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 Table of Contents  
ORIGINAL ARTICLE
Year : 2021  |  Volume : 59  |  Issue : 1  |  Page : 23-27

A cross-sectional study to assess the knowledge, attitude, and practice toward eyecare among the ophthalmology postgraduates of Karnataka during COVID-19 pandemic


Department of Ophthalmology, KVG Medical College and Hospital, Sullia, Karnataka, India

Date of Submission18-Nov-2020
Date of Acceptance01-Jan-2021
Date of Web Publication27-Mar-2021

Correspondence Address:
Dr. Mahesh Babu
Quarter No B-26, Doctors Apartment, Near IPS School, Kurunjihag, Sullia, Karnataka
India
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Source of Support: None, Conflict of Interest: None


DOI: 10.4103/tjosr.tjosr_169_20

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  Abstract 


Aim: The aim of this study is to assess the knowledge, attitude, and practice toward eye care among ophthalmology postgraduate of Karnataka in coronavirus disease 2019 (COVID-19) pandemic. Methods: A self-designed questionnaire was prepared and sent to ophthalmology postgraduates in the various colleges in Karnataka using Google form platform as an online survey. The sample size was calculated to be 100. Results: Out of 100 participants, 80% were female with 84% aged between 26 and 30 years. The rates for correct answer for knowledge about COVID-19 ranged from 60% to 92%. In terms of practice, 65% of them showed good practice. Ninety-four percent of the participants told that COVID-19 has adversely affected their postgraduation training, especially the surgical training. Conclusion: The postgraduate residents of ophthalmology showed a satisfactory level of knowledge and attitude toward COVID-19 with an obvious difference in practice with regard to disciplines. Practice can be further improved by webinars, Continuing Medical Education Programs (CMEs), and guidance from the experts. Since the surgical training has been greatly affected, more frequent video-based surgical teaching programs, virtual simulation platforms, and practice on model eyes must be encouraged for the surgical training of the residents.

Keywords: COVID-19, eye care, pg resident


How to cite this article:
Mashitha M S, Babu M, Sudhakar N A, Bidari S. A cross-sectional study to assess the knowledge, attitude, and practice toward eyecare among the ophthalmology postgraduates of Karnataka during COVID-19 pandemic. TNOA J Ophthalmic Sci Res 2021;59:23-7

How to cite this URL:
Mashitha M S, Babu M, Sudhakar N A, Bidari S. A cross-sectional study to assess the knowledge, attitude, and practice toward eyecare among the ophthalmology postgraduates of Karnataka during COVID-19 pandemic. TNOA J Ophthalmic Sci Res [serial online] 2021 [cited 2021 Apr 23];59:23-7. Available from: https://www.tnoajosr.com/text.asp?2021/59/1/23/312302




  Introduction Top


The worldwide outbreak of the severe and acute respiratory coronavirus disease 2019 (COVID-19) caused by the coronavirus strain severe acute respiratory syndrome (SARS)-CoV-2 is currently the focal point of discussion due to the suffering this syndrome is causing to humanity. However, the ophthalmological implications of this syndrome have not yet been well described. Both eyes and tears as the portals of entry and sources of contagion have been the subject of debate by many authors.[1] The health-care providers particularly ophthalmologists are at high risk of COVID-19 infection through unprotected contact with tears and eye secretions during the routine eye examination which involves the use of direct ophthalmoscopy and slit lamp examination that allows close proximity of patients and doctor. Postgraduate residents are important health-care providers because they are the front-line doctors and often manage patients in major referral hospitals. Moreover, PG residents are responsible to create awareness and educate people about COVID-19 pandemic. Globally, we as ophthalmologists are facing an aging population and most ophthalmic clinic are busy and crowded. Elderly patients are also at increased risk of severe COVID-19 infection and mortality.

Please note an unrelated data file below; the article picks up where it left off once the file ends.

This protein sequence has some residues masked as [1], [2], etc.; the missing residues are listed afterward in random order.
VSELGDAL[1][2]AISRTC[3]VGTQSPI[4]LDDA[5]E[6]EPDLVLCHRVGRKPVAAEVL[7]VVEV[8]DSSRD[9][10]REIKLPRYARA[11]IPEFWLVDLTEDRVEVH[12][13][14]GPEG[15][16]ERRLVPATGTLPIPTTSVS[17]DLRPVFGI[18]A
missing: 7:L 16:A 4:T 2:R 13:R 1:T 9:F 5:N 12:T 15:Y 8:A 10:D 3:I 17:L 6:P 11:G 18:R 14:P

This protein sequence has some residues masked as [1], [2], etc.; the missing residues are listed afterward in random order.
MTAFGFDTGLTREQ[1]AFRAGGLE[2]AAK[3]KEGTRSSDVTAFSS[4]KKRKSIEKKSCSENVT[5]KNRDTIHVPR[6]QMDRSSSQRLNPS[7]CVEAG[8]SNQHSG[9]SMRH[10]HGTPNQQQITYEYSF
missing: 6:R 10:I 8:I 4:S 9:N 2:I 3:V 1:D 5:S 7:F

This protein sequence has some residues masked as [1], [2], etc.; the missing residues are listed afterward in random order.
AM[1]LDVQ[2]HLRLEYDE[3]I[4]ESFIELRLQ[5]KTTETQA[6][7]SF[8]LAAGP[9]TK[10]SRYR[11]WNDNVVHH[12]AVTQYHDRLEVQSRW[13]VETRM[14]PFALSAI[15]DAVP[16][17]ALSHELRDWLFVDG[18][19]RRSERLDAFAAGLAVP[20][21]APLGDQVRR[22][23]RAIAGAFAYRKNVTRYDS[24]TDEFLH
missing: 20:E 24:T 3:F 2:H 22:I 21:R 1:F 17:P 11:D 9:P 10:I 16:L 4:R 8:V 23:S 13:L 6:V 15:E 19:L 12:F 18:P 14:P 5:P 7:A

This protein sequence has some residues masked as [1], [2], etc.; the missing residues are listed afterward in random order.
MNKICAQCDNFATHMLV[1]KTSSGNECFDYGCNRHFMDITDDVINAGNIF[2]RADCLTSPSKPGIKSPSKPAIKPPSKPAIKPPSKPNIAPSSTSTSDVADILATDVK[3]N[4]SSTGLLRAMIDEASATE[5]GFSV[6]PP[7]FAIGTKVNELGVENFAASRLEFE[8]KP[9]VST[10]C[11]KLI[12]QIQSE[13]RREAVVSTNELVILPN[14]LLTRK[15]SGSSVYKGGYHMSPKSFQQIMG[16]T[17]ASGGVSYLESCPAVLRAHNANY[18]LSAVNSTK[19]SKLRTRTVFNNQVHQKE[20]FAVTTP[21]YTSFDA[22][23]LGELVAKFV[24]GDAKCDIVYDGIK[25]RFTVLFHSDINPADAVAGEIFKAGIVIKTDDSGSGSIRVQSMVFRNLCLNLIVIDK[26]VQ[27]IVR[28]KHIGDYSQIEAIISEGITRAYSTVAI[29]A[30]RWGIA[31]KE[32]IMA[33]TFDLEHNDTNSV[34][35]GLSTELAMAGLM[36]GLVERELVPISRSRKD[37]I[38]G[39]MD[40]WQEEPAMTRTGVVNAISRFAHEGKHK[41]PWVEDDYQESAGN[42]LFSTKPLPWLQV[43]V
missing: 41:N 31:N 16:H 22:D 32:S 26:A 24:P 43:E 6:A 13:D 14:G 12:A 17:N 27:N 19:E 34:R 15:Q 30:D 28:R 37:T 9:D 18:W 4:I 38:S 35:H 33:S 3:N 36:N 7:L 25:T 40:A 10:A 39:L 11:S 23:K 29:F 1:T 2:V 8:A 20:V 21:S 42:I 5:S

Since ophthalmic examination involves multiple investigations such as visual acuity, slit-lamp examination, intraocular pressure, pupillary dilatation, and others, the patients have a prolonged stay in the clinic to complete the whole examination. All these factors potentially increase the risk of cross infection between patients, between health-care workers and patients in outpatient clinics in ophthalmology than in any other clinical discipline.[2] With no proven vaccination or treatment, infection control measures are paramount. In this study, we aim to assess the knowledge, attitude, and practice (KAP) toward eye care during COVID-19 pandemic among the postgraduate residents of Karnataka.


  Methods Top


A cross-sectional study was conducted among postgraduate residents of ophthalmology department of various medical colleges of Karnataka to assess their knowledge regarding the ophthalmology practice during COVID-19 pandemic. The sample size was calculated based on a pilot study where it was seen that 90% of the participants had knowledge about COVID-19. Using the formula, 4pq/l2, where P = 90, q = 10, l = 6, sample size was 100. A self-designed questionnaire was formulated on the basis of review of literature. It was a structured, pilot tested, interview-based test with 22 close-ended questions. This was sent to ophthalmology postgraduates in the various colleges in Karnataka using Google form platform as an online survey. The questionnaire comprised two parts to collect the demographic details of the participants along with KAP toward COVID-19. The first part includes demographic details such as name, age, sex, institution name, year of residency, and marital status. The second part contains questions for KAP assessment. The questionnaire comprised six questions regarding knowledge, 3 for attitude and 9 for practice. Knowledge questions mainly deal with participants' knowledge about ocular symptoms in COVID-19, transmission route, prevention, and control of COVID-19. These questions were responded on a Yes/No/Not sure with an additional “other” option, if they have an alternative answer. After the preparation of the questionnaire, it was sent to some experts to consult their opinions regarding the validity of the questions followed by a small pilot study to test its simplicity and difficulty. However, the result of the pilot study is not included in the study. Informed consent was obtained from all participants before the study. The study was approved by the Institute's Ethics Committee and performed in accordance with the tenets of the declaration of Helsinki.